Wednesday, January 07, 2004
And lots of it today. First up we have Steve, who specializes in making people laugh so hard that whatever they're drinking flys out their noses and onto their computer screens. This time he takes on Hillary, who as everyone knows, is a Miserable Failure. (I got yer googlebomb RIGHT HERE, moonbats!)
Next up is Noel of Sharp Knife, who takes on Mr. Pound, the British MP who believes that the common filth don't know what's good for them. Watch out for the puns.
And for those who like to read, A LOT, Instapundit pointed me the way to Baen Free Library, where you can download books from authors big and small. For free. Obviously, Baen has figured out what the RIAA can't seem to get a grasp on.
I don't know any author, other than a few who are — to speak bluntly — cretins, who hears about people lending his or her books to their friends, or checking them out of a library, with anything other than pleasure. Because they understand full well that, in the long run, what maintains and (especially) expands a writer's audience base is that mysterious magic we call: word of mouth.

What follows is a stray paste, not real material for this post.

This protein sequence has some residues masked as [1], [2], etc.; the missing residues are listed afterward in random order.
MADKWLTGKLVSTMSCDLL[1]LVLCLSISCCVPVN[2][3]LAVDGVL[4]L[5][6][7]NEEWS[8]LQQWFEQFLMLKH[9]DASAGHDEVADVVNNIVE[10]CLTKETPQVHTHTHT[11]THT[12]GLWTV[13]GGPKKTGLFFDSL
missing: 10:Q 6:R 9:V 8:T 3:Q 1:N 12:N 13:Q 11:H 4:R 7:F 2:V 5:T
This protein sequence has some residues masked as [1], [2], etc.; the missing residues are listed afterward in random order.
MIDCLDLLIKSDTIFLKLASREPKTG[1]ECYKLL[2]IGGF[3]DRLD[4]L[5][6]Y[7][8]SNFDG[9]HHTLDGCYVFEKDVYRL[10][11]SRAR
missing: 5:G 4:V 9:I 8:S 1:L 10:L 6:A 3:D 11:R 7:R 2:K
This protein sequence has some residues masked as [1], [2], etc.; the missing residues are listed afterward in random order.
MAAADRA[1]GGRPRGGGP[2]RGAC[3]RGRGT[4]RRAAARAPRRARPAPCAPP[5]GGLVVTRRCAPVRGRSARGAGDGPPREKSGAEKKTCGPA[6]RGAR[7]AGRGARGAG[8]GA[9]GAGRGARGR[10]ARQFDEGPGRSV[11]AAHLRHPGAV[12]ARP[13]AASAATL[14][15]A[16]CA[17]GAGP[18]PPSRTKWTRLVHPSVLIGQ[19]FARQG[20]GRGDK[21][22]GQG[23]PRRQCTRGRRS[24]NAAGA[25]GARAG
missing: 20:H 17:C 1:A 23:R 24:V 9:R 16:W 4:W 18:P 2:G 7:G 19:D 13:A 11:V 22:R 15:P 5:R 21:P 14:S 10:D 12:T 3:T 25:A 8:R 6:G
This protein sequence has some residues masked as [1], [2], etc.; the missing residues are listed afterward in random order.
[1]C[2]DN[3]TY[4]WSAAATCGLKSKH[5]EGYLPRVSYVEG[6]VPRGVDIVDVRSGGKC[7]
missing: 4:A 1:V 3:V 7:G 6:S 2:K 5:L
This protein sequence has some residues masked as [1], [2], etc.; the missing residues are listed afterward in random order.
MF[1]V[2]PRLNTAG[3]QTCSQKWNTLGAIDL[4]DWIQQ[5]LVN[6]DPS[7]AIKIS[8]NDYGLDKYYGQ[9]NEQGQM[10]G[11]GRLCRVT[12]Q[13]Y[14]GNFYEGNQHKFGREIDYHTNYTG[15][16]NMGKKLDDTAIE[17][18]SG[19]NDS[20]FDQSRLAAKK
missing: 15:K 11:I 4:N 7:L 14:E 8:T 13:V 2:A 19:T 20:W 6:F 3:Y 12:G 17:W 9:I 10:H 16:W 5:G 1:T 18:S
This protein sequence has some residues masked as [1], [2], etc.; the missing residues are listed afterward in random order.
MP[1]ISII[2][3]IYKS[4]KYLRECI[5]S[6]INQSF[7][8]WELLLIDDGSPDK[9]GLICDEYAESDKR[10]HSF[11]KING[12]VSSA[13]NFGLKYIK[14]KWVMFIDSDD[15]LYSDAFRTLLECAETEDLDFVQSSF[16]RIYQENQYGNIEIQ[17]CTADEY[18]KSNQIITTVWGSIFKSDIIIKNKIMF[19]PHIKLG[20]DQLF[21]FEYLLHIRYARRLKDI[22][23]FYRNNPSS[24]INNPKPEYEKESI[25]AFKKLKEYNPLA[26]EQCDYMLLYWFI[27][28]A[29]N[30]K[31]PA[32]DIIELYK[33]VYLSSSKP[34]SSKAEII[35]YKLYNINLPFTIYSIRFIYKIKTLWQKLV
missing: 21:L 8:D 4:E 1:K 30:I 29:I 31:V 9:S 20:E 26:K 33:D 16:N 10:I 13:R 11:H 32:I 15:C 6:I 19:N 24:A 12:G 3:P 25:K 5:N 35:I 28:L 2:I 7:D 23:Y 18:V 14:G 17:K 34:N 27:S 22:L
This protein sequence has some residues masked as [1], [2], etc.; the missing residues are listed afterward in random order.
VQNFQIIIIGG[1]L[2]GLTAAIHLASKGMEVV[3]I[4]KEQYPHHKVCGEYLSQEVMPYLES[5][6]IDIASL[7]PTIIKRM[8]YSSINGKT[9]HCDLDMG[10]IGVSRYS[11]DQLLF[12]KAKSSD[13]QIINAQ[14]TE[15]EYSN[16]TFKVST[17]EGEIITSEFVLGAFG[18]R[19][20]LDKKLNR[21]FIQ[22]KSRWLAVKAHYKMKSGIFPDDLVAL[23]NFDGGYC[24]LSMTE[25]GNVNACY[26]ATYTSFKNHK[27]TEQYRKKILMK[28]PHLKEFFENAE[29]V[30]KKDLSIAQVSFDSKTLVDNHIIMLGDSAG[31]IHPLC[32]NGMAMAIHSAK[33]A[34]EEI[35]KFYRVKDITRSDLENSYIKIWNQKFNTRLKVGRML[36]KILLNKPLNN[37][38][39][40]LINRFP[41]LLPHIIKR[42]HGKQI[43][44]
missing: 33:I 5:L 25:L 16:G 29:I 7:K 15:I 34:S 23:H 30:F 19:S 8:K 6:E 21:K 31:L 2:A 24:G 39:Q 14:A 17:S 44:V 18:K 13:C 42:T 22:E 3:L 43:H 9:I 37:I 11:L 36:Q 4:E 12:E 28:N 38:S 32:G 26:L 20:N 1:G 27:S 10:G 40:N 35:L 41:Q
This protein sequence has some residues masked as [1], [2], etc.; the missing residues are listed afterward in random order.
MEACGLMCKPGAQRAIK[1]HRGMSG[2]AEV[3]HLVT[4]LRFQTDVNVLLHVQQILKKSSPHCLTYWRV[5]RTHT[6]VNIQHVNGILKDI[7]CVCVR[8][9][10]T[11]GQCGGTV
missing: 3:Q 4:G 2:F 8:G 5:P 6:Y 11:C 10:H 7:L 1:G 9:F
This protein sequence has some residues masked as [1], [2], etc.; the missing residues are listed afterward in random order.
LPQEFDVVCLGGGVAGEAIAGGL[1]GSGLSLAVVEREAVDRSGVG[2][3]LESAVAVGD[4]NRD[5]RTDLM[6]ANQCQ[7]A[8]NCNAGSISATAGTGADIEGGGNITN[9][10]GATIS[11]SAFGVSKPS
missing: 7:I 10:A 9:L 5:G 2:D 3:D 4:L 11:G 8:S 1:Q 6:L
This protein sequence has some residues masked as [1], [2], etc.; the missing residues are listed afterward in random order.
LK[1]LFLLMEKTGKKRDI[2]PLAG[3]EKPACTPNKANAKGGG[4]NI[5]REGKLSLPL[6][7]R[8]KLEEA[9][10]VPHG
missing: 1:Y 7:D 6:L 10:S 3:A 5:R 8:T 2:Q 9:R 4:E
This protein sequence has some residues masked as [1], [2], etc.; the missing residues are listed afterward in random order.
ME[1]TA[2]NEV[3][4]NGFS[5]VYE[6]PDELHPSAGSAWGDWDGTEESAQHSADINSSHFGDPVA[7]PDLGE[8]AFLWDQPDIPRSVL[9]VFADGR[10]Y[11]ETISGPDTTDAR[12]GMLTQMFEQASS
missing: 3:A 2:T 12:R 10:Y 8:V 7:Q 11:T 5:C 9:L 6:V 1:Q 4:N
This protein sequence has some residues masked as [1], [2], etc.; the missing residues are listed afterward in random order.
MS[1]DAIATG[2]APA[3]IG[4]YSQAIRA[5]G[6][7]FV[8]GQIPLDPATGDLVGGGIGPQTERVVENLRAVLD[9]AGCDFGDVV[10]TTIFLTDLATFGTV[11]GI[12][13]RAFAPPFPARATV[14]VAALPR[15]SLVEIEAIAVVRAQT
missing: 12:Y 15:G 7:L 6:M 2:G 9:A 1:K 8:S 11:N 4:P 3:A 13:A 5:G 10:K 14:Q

Word of mouth, unlike paid advertising, comes free to the author — and it's ten times more effective than any kind of paid advertising, because it's the one form of promotion which people usually trust.
That being so, an author can hardly complain — since the author paid nothing for it either. And it is that word of mouth, percolating through the reading public down a million little channels, which is what really puts the food on an author's table. Don't let anyone ever tell you otherwise.
Think about it. How many people lend a book to a friend with the words: "You ought a read this! It's really terrible!"
How many people who read a book they like which they obtained from a public library never mention it to anyone? As a rule, in my experience, people who frequently borrow books from libraries are bibliophiles. And bibliophiles, in my experience, usually can't refrain from talking about books they like.
And, just as important — perhaps most important of all — free books are the way an audience is built in the first place. How many people who are low on cash and for that reason depend on libraries or personal loans later rise on the economic ladder and then buy books by the very authors they came to love when they were borrowing books?
Ah well, the longer the RIAA shows that it's an archiac monolith who can't keep up with the market, the better chance we have of watching it come tumble down. Musicians the country over can only hope.